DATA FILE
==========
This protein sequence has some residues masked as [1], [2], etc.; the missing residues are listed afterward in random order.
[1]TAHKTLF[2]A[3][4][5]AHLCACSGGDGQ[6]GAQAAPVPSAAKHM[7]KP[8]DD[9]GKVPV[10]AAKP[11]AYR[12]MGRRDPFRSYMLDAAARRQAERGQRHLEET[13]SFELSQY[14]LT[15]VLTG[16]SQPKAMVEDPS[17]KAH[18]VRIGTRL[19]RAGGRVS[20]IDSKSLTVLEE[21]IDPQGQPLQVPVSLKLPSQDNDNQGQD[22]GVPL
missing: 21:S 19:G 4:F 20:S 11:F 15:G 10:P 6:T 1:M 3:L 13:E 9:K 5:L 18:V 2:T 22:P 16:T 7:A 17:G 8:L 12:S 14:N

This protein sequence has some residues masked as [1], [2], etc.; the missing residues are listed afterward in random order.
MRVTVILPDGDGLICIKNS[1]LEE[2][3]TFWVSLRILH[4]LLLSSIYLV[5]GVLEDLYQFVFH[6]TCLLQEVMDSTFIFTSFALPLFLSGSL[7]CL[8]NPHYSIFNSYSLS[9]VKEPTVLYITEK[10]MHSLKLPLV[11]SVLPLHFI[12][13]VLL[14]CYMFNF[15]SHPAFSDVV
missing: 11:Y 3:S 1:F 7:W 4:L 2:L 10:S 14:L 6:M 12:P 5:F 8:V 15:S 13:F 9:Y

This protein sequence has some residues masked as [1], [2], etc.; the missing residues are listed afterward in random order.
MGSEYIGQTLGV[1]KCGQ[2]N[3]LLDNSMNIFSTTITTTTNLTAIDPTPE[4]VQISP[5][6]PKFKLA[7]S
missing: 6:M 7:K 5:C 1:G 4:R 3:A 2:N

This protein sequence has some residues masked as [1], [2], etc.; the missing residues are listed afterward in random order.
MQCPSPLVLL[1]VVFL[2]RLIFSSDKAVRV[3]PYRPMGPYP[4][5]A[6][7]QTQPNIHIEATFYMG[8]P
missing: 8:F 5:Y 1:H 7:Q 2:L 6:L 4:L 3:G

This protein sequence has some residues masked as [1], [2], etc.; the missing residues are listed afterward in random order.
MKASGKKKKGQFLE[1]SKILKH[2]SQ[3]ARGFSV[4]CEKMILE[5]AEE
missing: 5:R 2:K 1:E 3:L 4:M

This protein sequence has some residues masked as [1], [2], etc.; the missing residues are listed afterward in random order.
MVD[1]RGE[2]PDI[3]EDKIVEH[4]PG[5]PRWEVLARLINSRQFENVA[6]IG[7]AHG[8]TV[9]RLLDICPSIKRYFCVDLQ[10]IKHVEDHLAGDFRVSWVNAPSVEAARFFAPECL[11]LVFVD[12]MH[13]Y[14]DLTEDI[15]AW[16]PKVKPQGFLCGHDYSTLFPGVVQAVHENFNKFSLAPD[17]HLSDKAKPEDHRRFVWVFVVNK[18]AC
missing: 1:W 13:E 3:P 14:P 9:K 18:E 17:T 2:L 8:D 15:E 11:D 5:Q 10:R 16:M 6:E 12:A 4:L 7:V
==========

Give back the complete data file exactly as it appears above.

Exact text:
This protein sequence has some residues masked as [1], [2], etc.; the missing residues are listed afterward in random order.
[1]TAHKTLF[2]A[3][4][5]AHLCACSGGDGQ[6]GAQAAPVPSAAKHM[7]KP[8]DD[9]GKVPV[10]AAKP[11]AYR[12]MGRRDPFRSYMLDAAARRQAERGQRHLEET[13]SFELSQY[14]LT[15]VLTG[16]SQPKAMVEDPS[17]KAH[18]VRIGTRL[19]RAGGRVS[20]IDSKSLTVLEE[21]IDPQGQPLQVPVSLKLPSQDNDNQGQD[22]GVPL
missing: 21:S 19:G 4:F 20:S 11:F 15:G 10:P 6:T 1:M 3:L 13:E 9:K 5:L 18:V 2:T 22:P 16:T 7:A 17:G 8:L 12:S 14:N

This protein sequence has some residues masked as [1], [2], etc.; the missing residues are listed afterward in random order.
MRVTVILPDGDGLICIKNS[1]LEE[2][3]TFWVSLRILH[4]LLLSSIYLV[5]GVLEDLYQFVFH[6]TCLLQEVMDSTFIFTSFALPLFLSGSL[7]CL[8]NPHYSIFNSYSLS[9]VKEPTVLYITEK[10]MHSLKLPLV[11]SVLPLHFI[12][13]VLL[14]CYMFNF[15]SHPAFSDVV
missing: 11:Y 3:S 1:F 7:W 4:L 2:L 10:S 14:L 6:M 12:P 5:F 8:V 15:S 13:F 9:Y

This protein sequence has some residues masked as [1], [2], etc.; the missing residues are listed afterward in random order.
MGSEYIGQTLGV[1]KCGQ[2]N[3]LLDNSMNIFSTTITTTTNLTAIDPTPE[4]VQISP[5][6]PKFKLA[7]S
missing: 6:M 7:K 5:C 1:G 4:R 3:A 2:N

This protein sequence has some residues masked as [1], [2], etc.; the missing residues are listed afterward in random order.
MQCPSPLVLL[1]VVFL[2]RLIFSSDKAVRV[3]PYRPMGPYP[4][5]A[6][7]QTQPNIHIEATFYMG[8]P
missing: 8:F 5:Y 1:H 7:Q 2:L 6:L 4:L 3:G

This protein sequence has some residues masked as [1], [2], etc.; the missing residues are listed afterward in random order.
MKASGKKKKGQFLE[1]SKILKH[2]SQ[3]ARGFSV[4]CEKMILE[5]AEE
missing: 5:R 2:K 1:E 3:L 4:M

This protein sequence has some residues masked as [1], [2], etc.; the missing residues are listed afterward in random order.
MVD[1]RGE[2]PDI[3]EDKIVEH[4]PG[5]PRWEVLARLINSRQFENVA[6]IG[7]AHG[8]TV[9]RLLDICPSIKRYFCVDLQ[10]IKHVEDHLAGDFRVSWVNAPSVEAARFFAPECL[11]LVFVD[12]MH[13]Y[14]DLTEDI[15]AW[16]PKVKPQGFLCGHDYSTLFPGVVQAVHENFNKFSLAPD[17]HLSDKAKPEDHRRFVWVFVVNK[18]AC
missing: 1:W 13:E 3:P 14:P 9:K 18:E 17:T 2:L 8:D 15:E 11:D 5:Q 10:R 16:M 6:E 12:A 4:L 7:V